I figure other blogs will cover that territory, Bionic Bigfoot. I usually don't do war, politics or hot dogs.

bionic bigfoot said...

So you're voting for Obama then?

Jackie said...

I'll remember he called me a "racist bastard" and never apologized for saying it.

I'll also remember that I rented "Four Feathers". He never apologized for that either :O

The Film Geek said...

His comment was that West Virginian's stopped lynching folks 25 years ago. He was off by a few years.

The comment also was a response to reports that some theaters in WV were not going to show Brokeback Mountain. He answered with sarcasm. Kinda like "So you're voting for Obama then."

I said early in the post I have no idea what sort of human he was. But I do know of at least one instance where his role touched some lives, and did some good.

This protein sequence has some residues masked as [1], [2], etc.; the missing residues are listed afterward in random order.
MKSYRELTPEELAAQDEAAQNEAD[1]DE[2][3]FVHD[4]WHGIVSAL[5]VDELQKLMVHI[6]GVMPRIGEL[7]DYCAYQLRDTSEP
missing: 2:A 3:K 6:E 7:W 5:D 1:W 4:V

jennyville said...

Word, FG. Word.

Great post.

The Film Geek said...

And I didn't see Four Feathers. :)

Buzzardbilly said...

Really, if you sat all the way through "Casanova" I think people should go ahead and give you credit for "Four Feathers" too. Equally bad.

"Brokeback" more than made up for any of the duds.

It sounds like his "Joker" performance was quite deep too.

Excellent piece.

When he made the lynching comment, I told myself he's a fairly young guy from another country. Whatever he's heard about here he heard from some ill-informed "Jaywalking" mouth breather. At least when I saw the video of that remark, he did preface it by saying "from what I understand" meaning it was not something he knew for sure.